Designed To Explode

The 2022 Equus Awards - an observation

There is a quote by pre-eminent local owner and breeder Sir Abe Bailey that “It’s said that all those who go racing are rogues and vagabonds. That may not be true. But it is true that all rogues and vagabonds go racing.”  

If he’s right, then it surely follows that the opposite is also true and that the racecourse also attracts the very best the world can offer – heads of state, captains of industry and wonderful people from all over.  

Robyn Louw writes that because they are clever and brave and don’t know how not to try, for millennia horses and the Thoroughbred in particular, have attracted both ends of the spectrum (and everything in between) because no matter who we are or where we are on our journey, they inspire us to be our best selves.  And perhaps the best thing about racing is that there is room under the sun for us all. 

It was with these thoughts chasing through my head that I joined the elegant throng at the Emperor’s Palace Convention Centre for the 2022 Equus Awards.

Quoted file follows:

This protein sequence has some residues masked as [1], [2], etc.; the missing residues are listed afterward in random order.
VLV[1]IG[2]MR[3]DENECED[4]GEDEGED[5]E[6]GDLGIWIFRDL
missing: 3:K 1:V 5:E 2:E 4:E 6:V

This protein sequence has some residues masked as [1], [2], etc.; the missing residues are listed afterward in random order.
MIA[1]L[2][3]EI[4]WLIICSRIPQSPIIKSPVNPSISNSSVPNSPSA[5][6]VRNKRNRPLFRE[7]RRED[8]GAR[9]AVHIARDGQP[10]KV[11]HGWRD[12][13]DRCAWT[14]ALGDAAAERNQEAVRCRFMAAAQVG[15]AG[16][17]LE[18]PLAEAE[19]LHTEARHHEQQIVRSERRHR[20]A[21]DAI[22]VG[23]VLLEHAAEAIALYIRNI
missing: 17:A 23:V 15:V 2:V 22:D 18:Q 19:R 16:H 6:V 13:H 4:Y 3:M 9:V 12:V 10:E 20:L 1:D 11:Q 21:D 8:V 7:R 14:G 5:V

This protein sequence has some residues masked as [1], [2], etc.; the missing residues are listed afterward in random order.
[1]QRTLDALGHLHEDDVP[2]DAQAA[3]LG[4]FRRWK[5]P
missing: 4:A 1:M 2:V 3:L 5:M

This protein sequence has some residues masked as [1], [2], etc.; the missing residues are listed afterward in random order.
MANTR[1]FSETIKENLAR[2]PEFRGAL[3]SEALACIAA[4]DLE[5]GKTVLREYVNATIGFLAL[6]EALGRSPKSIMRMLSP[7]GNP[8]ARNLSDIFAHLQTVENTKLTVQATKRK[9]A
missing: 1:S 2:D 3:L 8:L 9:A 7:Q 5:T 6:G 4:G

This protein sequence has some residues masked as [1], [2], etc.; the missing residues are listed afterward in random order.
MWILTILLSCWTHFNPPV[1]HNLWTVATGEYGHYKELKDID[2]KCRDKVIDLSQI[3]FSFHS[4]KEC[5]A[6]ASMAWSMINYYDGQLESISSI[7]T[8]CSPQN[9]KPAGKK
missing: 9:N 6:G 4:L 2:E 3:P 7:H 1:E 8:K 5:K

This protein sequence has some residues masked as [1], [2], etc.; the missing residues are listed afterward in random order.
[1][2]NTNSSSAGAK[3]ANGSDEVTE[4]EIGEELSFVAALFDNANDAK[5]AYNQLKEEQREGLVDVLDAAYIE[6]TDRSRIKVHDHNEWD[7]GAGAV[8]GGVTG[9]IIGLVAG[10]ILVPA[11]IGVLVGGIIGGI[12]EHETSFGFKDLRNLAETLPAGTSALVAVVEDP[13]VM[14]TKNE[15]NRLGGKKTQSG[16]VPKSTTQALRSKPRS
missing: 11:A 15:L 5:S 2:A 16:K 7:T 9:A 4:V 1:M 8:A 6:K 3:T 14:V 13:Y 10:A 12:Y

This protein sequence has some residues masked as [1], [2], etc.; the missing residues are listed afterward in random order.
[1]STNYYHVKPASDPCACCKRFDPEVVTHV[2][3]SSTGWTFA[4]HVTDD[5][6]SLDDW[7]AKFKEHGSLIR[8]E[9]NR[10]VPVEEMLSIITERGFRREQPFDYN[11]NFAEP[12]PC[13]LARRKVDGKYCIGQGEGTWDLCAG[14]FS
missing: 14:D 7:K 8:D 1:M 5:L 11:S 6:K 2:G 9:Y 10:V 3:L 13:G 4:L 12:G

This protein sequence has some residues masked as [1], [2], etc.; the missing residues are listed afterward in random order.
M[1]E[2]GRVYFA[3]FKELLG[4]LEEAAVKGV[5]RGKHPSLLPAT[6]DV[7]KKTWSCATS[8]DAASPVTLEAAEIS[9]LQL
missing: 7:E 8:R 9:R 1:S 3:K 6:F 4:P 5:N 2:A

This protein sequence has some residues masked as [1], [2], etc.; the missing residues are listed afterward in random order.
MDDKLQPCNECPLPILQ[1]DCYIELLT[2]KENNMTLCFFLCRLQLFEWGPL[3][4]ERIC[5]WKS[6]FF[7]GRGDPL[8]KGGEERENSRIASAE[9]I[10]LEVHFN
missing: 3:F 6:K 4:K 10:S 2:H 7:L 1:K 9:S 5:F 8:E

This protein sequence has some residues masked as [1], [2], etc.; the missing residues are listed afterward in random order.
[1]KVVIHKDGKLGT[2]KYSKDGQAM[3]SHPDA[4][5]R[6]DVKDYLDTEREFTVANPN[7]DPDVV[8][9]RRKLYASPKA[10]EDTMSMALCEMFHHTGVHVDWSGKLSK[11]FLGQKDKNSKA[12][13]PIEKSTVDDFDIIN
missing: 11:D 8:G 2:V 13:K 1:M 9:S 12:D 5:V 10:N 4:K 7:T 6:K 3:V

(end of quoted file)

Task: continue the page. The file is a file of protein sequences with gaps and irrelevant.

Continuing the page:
Every racing season flies by at such breakneck speed it’s hard to keep track, but it would be fair to say the 2021/22 season dished out more than the usual share of adventure.  

Racing is still blinking uncertainly in the glare of the strange post-Covid world and while we have been able to welcome the crowds back, there have been the extraordinary additional challenges of economic constraints, load shedding, fuel price hikes, the Durban floods, racing’s restructure, new sponsors, new partners and new operators to absorb and contend with.  And perhaps it was this backdrop that made the season’s achievements all the more remarkable.   

Racing is an exhilarating, heart-breaking, utterly crazy pursuit and I found some stats that help put it into perspective: